The Jets Dustin Keller already has five touchdown catches in just three games this season. His 19 catches and 254 yards are trailing Gates but Keller and Sanchez have a great report. Look for that to continue all season.
No. 9: Atlanta Is A Super Bowl Contender
Minnesota, Dallas, and the Saints each earned much more preseason publicity as the contender for the NFC’s spot in Super Bowl XLV. But the Falcons should have the inside track at the league’s quarter mark.
There only blemish is an overtime loss at Pittsburgh: nothing to be ashamed of. And although they needed all 60 minutes to defeat the winless 49ers today, they crushed Arizona by five touchdowns earlier this season and defeated the Super Bowl champion Saints at the Dome last week.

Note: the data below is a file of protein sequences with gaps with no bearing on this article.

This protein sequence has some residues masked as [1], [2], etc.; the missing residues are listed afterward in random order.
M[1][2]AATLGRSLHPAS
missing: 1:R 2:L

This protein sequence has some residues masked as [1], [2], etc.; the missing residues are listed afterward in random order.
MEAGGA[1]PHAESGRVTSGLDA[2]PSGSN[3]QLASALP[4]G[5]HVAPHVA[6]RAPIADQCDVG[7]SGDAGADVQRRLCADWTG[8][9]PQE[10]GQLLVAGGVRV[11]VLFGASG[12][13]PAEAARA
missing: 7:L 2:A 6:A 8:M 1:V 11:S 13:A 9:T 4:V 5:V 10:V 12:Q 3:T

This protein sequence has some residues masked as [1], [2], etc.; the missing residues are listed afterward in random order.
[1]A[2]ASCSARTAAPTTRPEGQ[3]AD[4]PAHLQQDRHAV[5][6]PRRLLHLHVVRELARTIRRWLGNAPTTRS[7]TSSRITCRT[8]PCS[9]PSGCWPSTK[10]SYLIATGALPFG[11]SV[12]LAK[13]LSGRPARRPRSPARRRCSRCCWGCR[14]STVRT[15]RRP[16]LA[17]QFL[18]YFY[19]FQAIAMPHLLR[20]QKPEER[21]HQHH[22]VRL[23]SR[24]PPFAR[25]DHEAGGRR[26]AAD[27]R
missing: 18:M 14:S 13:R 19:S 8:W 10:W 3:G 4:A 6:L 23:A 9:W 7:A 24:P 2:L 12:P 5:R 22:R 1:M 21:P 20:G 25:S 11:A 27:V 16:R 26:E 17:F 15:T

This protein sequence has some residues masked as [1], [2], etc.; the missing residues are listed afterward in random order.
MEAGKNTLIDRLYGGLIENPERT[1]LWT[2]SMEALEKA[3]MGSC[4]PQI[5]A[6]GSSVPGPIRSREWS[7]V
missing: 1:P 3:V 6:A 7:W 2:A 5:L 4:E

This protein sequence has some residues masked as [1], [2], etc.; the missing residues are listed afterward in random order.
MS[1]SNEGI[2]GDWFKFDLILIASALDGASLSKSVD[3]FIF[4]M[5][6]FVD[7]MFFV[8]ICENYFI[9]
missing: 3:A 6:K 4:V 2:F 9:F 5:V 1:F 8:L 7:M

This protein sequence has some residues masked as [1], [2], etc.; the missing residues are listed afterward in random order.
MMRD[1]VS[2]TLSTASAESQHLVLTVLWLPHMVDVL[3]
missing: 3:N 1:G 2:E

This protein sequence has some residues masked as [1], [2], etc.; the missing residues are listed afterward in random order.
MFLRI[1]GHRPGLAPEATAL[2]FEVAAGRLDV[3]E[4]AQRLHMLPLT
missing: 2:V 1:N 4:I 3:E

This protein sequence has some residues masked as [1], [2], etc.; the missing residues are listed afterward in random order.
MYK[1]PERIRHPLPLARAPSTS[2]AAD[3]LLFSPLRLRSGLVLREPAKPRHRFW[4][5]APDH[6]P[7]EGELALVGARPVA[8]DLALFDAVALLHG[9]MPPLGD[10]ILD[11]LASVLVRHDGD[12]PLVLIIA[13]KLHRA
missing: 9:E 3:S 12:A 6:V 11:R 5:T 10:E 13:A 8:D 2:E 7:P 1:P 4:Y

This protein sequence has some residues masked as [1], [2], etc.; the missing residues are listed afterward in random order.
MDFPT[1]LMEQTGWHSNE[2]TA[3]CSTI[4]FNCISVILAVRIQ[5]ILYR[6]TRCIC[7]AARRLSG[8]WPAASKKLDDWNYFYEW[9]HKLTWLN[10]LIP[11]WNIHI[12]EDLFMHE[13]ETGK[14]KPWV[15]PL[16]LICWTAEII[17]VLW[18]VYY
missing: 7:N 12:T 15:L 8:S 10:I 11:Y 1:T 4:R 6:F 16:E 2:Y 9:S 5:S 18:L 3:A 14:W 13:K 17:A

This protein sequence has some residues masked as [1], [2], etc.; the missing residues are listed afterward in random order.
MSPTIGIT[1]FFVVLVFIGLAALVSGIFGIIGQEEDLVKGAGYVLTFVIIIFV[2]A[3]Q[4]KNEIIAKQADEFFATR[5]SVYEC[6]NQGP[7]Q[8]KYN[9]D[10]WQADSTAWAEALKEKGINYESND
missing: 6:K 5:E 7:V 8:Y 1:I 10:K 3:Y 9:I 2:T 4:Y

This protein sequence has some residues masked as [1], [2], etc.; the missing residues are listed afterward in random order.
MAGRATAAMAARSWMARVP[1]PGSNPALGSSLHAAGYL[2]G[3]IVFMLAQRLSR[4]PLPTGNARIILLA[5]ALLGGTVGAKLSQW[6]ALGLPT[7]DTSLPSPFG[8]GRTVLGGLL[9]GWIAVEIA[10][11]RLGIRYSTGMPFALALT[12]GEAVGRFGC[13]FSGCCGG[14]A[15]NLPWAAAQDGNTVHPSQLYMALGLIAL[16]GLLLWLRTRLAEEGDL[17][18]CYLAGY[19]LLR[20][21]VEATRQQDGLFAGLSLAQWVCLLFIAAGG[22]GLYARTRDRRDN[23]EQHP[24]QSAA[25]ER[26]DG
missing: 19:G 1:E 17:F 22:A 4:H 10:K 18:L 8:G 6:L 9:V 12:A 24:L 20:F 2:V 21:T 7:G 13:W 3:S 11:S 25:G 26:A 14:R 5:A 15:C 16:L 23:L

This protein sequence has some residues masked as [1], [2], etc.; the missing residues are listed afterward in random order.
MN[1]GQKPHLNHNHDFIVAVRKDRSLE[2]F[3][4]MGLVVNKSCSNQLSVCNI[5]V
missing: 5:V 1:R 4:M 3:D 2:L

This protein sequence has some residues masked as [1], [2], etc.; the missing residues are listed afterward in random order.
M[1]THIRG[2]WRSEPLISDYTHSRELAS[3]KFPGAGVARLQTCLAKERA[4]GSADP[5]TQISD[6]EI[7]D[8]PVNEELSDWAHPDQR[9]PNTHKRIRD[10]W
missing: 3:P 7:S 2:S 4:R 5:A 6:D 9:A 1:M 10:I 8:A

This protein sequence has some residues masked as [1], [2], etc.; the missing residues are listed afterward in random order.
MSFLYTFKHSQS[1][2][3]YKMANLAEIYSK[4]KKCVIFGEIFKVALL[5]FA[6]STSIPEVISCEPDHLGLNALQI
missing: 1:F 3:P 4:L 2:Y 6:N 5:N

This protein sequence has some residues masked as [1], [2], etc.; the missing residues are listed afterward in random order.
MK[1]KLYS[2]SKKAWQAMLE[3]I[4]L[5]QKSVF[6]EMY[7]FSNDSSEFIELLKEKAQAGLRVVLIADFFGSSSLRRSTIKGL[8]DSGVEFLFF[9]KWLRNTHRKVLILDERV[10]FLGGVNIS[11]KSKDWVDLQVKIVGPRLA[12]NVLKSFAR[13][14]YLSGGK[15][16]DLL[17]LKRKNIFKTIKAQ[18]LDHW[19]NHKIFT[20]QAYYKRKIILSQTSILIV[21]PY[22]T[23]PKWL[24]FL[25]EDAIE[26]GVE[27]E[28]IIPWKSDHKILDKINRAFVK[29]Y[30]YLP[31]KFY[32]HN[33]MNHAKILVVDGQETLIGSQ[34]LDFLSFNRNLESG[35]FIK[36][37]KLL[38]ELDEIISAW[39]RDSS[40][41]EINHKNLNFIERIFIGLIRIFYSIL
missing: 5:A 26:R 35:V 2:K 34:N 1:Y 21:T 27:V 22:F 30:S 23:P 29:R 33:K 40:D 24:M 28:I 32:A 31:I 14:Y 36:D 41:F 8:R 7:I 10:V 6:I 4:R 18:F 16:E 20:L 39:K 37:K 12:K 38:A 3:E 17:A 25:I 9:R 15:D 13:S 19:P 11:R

With a somewhat favorable schedule the remainder of the season, the road to the Super Bowl might run through the Georgia Dome.
No. 8: The NFC East Is Bad
Dallas had the week off but none of the other teams in the NFC East impressed anyone around the NFL either. The Eagles lost to the Redskins with neither team turning in a quality output.
And the Giants struggled mightily to defeat a Bears team that seemingly didn’t bother to show up.
It’s strange to believe but the 1-2 Cowboys might be in the driver’s seat at this point.
No. 7: You Can Win Without Running The Ball
Until they were beaten today by the Jaguars, the Colts seemingly had that strategy working to perfection this year. But a few other teams around the league picked up where Peyton Manning and the Colts' passing game left off.